Exemplary of the novel compounds of the invention are As mentioned above, the novel'compounds of the invention can be prepared by reacting an alkenyl halide with the appropriate bis(ar-halo-ar-hydroxyphenyl) compound wherein the aromatic rings are linked by a covalent bond, a sulfur or oxygen atom, a secondary or tertiary amino group, or a divalent aliphatic group, or

with a salt of such a compound. The alkenyl halide is preferably an iodide, but a mixture of an alkenyl bromide and sodium iodide can be used with good results. Preferably, the reaction is conducted in'a solvent such as an alcohol, e.g., methanol, ethanol, isopropanol, etc., or a ketone, e.g., acetone, methyl ethyl ketone, etc. When the reaction is with a salt, this is preferably a salt of an alkali metal, particularly sodium or potassium. Hydro gen halide formed in the reaction of a hydroxy-aromatic compound can be removed, e.g., by distillation or by reaction with a suitable acid acceptor such as an alkali metal carbonate. The reaction mixture can be heated andstirred if necessary. Suitable reaction temperatures are often in the range of 0150 C., particularly 55-l05 C.,

retardant agent in the lower part of the above range is usually suflicient, e.g., (ll-1.5%, especially 0.251%, particularly about 0.5%, of flame-retardant agent, based on the weight of the resin, can give tardant properties.

The resins which can be rendered flame-retardant in accordance with the invention include any normally flammable synthetic resins which can advantageously be given a degree of lflame-retardancy. In a preferred embodiment of the invention, the resin is a polymer of one or more excellent flame-reethylenically-unsaturated monomers, e.g., a hydrocarbon monomer such as ethylene, propylene, butylene, styrene, alpha-methylstyrene, 0-, m-, or p-methylstyrene, other aralkylstyrenes, etc., or other suitable monomers such as methyl acrylate, ethyl acrylate, propyl acrylate, butyl acrylate, the corresponding alkyl methacrylates, vinyl acetate and other vinyl esters, etc. Such polymers include interpolymers of one or more of the above monomers with minor amounts, e.g., up to about 20% by weight, of other monomers such as acrylonitrile, butadiene, isoprene, etc., as well as mixtures of two or more of such polymers. The invention is particularly applicable to polystyrene resins, such as polystyrene itself or a toughened polystyrene, i.e., a polystyrene having physically or chemically combined therewith a minor proportion, e.g., 1-15 by weight, of a natural or synthetic rubber, e.g., substantially linear or branched polymers of conjugated dienes, such as butadiene, isoprene, etc., including copolymers thereof with lesser amounts of comonomers such as styrene, acrylonitrile, methyl methacrylate, etc.

As indicated above, the invention is of particular value in providing foamable synthetic resins which can be expanded by conventional techniques to form foamed resins having an excellent degree of fiame-retardancy as well as good mechanical properties. As is well known, a foamable resin material contains a minor proportion of a blowing agent, which in general is a substance which volatilizes on heating, such as a low boiling liquid, or a chemical blowing agent. In some instances a volatile agent is one that is in the form of a vapor at atmospheric pressure and ordinary temperatures, such as 20 C., but it is preferably a volatile liquid, normally one that swells but does not dissolve the polymer. Exemplary of volatile substances that can be used are lower aliphatic hydrocarbons, e.g., a butane, a pentane, a hexane, cyclopentane, cyclohexane, etc.; lower alkyl halides such as methyl chloride, trichloromethane, 1,2-dichlorotetrafluomethane; and mixtures of these substances. The lower aliphatic hydrocarbons, especially the pentanes, are preferred, and in practice a petroleum fraction consisting predominantly of pentanes can be usefully employed. The blowing agent can also be a chemical blowing agent, e.g., a bicarbonate such as sodium bicarbonate or ammonium bicarbonate or an organic compound which yields nitrogen on heating such as dinitrosopentamethylenediamine or barium azodicarboxylate. The blowing agent is usually employed in a proportion of about 2-15%, especially 310%, based on the weight of the foamable material; for example, the use of about 6% by weight of a pentane fraction in conjunction with polystyrene gives excellent results. The foamable materials frequently contain additives such as nucleating agents, e.g., finely-divided silica, which regulate the cell size.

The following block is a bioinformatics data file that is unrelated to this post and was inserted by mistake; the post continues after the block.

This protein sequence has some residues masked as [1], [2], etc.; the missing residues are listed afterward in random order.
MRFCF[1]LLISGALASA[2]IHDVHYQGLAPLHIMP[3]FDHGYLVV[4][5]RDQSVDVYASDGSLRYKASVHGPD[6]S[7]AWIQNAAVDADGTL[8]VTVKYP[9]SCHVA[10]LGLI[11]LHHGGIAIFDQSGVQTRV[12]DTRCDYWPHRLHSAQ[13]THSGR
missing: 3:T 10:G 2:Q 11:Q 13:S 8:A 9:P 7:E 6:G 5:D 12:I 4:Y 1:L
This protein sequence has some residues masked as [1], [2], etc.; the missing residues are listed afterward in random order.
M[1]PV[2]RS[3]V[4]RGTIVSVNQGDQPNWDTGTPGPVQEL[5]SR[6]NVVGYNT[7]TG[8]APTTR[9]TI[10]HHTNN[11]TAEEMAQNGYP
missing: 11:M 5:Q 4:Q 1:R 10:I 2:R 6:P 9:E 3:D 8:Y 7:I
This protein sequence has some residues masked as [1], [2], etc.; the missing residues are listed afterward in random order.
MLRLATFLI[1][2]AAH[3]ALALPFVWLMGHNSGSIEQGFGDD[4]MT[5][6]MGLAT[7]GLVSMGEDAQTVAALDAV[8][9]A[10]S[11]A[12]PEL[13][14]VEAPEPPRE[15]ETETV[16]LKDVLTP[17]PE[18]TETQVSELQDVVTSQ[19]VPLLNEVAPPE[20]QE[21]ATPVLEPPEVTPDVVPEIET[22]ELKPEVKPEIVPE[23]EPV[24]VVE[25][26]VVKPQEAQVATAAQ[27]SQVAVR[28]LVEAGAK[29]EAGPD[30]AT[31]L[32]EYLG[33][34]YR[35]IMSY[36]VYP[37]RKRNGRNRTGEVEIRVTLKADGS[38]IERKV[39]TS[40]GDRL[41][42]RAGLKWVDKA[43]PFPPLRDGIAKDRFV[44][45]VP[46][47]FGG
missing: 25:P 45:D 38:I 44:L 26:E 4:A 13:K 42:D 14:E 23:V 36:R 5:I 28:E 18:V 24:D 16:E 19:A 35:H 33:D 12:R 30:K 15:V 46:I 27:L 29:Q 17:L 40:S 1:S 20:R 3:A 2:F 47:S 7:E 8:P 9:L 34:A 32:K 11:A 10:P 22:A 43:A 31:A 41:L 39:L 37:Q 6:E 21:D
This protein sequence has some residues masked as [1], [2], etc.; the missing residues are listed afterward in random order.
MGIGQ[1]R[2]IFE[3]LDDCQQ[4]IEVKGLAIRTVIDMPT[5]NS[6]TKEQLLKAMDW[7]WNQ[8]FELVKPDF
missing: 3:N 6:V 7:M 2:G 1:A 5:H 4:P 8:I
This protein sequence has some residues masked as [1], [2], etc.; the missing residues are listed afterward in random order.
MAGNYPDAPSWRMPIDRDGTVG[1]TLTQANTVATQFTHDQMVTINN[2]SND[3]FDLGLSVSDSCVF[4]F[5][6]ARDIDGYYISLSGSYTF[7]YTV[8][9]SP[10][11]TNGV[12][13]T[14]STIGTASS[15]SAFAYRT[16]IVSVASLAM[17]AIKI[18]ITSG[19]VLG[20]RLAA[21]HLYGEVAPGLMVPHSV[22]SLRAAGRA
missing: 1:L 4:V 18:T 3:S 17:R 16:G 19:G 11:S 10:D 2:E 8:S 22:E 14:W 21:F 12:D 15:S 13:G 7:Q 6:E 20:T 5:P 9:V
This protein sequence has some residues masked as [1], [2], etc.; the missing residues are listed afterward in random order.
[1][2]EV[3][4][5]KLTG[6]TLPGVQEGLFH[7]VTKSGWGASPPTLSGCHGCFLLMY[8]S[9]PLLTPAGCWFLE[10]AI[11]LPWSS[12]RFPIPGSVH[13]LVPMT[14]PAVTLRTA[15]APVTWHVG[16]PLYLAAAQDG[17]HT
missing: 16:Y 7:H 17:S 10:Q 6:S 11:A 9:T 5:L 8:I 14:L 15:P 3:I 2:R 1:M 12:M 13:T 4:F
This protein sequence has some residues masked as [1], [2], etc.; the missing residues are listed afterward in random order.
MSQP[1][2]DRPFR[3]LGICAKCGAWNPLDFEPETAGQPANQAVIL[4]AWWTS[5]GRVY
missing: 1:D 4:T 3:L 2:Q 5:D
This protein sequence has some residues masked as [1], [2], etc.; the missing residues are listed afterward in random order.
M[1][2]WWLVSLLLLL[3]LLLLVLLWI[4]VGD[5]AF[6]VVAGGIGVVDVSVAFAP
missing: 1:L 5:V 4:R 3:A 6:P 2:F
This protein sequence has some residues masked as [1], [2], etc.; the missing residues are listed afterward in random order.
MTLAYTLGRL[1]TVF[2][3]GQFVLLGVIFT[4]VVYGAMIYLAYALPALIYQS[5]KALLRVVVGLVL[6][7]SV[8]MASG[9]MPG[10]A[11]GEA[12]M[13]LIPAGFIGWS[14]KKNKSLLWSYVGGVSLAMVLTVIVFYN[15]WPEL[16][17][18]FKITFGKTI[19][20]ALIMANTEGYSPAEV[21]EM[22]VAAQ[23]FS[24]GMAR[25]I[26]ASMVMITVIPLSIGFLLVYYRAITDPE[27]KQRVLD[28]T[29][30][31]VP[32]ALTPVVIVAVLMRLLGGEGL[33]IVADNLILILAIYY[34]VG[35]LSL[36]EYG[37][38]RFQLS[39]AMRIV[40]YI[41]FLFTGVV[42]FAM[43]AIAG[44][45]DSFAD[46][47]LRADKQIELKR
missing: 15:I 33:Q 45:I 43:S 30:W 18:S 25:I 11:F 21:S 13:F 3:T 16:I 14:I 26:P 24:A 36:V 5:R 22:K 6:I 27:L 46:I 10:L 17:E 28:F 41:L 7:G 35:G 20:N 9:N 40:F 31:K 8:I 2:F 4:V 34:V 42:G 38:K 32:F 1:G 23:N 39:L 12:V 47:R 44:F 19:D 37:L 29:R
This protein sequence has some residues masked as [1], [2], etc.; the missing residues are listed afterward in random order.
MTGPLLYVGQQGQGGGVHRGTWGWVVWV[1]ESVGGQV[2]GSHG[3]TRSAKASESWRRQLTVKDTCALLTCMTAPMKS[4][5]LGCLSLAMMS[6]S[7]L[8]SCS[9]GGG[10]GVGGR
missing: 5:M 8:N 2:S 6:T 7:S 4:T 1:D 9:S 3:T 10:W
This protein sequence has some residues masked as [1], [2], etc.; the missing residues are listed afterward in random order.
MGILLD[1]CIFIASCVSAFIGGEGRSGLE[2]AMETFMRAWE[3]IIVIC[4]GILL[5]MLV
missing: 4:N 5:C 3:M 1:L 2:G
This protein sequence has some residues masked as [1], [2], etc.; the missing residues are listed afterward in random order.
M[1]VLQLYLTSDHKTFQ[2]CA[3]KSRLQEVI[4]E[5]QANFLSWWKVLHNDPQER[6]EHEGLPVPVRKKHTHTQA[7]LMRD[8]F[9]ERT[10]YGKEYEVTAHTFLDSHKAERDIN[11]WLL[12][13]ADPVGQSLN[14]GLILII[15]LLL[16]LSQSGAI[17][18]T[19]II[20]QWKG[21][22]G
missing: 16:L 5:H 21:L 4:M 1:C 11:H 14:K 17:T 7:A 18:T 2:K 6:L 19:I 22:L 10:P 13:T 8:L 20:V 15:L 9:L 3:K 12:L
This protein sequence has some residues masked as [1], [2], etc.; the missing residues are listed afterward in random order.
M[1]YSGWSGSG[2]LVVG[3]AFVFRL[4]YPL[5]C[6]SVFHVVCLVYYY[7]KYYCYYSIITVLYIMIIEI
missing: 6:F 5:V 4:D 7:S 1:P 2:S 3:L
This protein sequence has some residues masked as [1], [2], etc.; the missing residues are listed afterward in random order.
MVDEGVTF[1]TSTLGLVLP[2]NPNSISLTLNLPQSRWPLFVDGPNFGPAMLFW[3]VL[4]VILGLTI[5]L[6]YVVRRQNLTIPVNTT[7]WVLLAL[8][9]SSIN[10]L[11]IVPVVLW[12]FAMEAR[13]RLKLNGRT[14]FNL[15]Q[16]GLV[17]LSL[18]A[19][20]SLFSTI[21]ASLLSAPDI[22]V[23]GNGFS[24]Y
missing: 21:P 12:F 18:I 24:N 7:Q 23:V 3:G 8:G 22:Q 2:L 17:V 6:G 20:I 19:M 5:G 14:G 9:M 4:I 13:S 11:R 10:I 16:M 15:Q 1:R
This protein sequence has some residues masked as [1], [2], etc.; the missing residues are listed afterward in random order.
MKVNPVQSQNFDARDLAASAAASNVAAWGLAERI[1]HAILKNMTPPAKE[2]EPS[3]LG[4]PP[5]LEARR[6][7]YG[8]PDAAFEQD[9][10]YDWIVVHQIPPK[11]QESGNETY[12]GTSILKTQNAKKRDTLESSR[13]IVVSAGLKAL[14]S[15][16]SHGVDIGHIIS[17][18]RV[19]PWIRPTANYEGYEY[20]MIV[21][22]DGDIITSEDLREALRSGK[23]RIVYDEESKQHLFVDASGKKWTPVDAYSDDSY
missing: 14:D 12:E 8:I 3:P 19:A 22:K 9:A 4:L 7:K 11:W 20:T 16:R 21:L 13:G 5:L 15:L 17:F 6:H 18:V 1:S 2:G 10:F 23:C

The flame-retardant agent can be added to the synthetic resin in any convenient way, e.g., by mixing in a mill or an extruder or by applying the flame-retardant agent to the surface of a shaped resin article, but a method that often presents practical advantages is to coat particles of the resin, especially foamable particles, with a thin surface layer comprising the flame-retardant agent. This can be accomplished by employing the flame-retardant agent in powder form or in conjunction with a solvent or liquid dispersion medium. In many instances an adhesive is preferably used, e.g., an oil such as a suitable mineral oil; a wax; or an ester, particularly a solid ester, such as a glyceride, for instance a monoor diacetate, or an ester of a long chain fatty acid, particularly a mono-ester. Thus there can be employed, e.g., an ester of lauric, stearic, palmitic, or oleic acid. Particularly good results are obtained using a monoester of sorbitan, especially the mono-laurate, mono-palmitate, or mono-stearate, or sorbitan trioleate. When the flameretardant agent is used in a liquid composition such as a solution or dispersion (which may or may not contain an adhesive), the composition can be aqueous or nonaqueous and can be applied, e.g., by spraying, rolling, or brushing. Moreover, if an adhesive is used, the adhesive can be applied first, for instance as a fairly mobile solution (e.g., a solution having a viscosity of less than 500 centipoises at 25 C.) in a solvent, and then the finely-divided flame-retardant agent can be dusted on by any suitable technique, e.g., tumbling the components together in a drum. Suitable solvents include alcohols such as methanol, ethanol, isopropanol, etc., and, when the resin particles are to be foamable, volatile liquids such as those mentioned above as being suitable blowing agents, e.g., a pentane or hexane. After the treatment, any residual solvent can be allowed to evaporate, if desired in a current of air.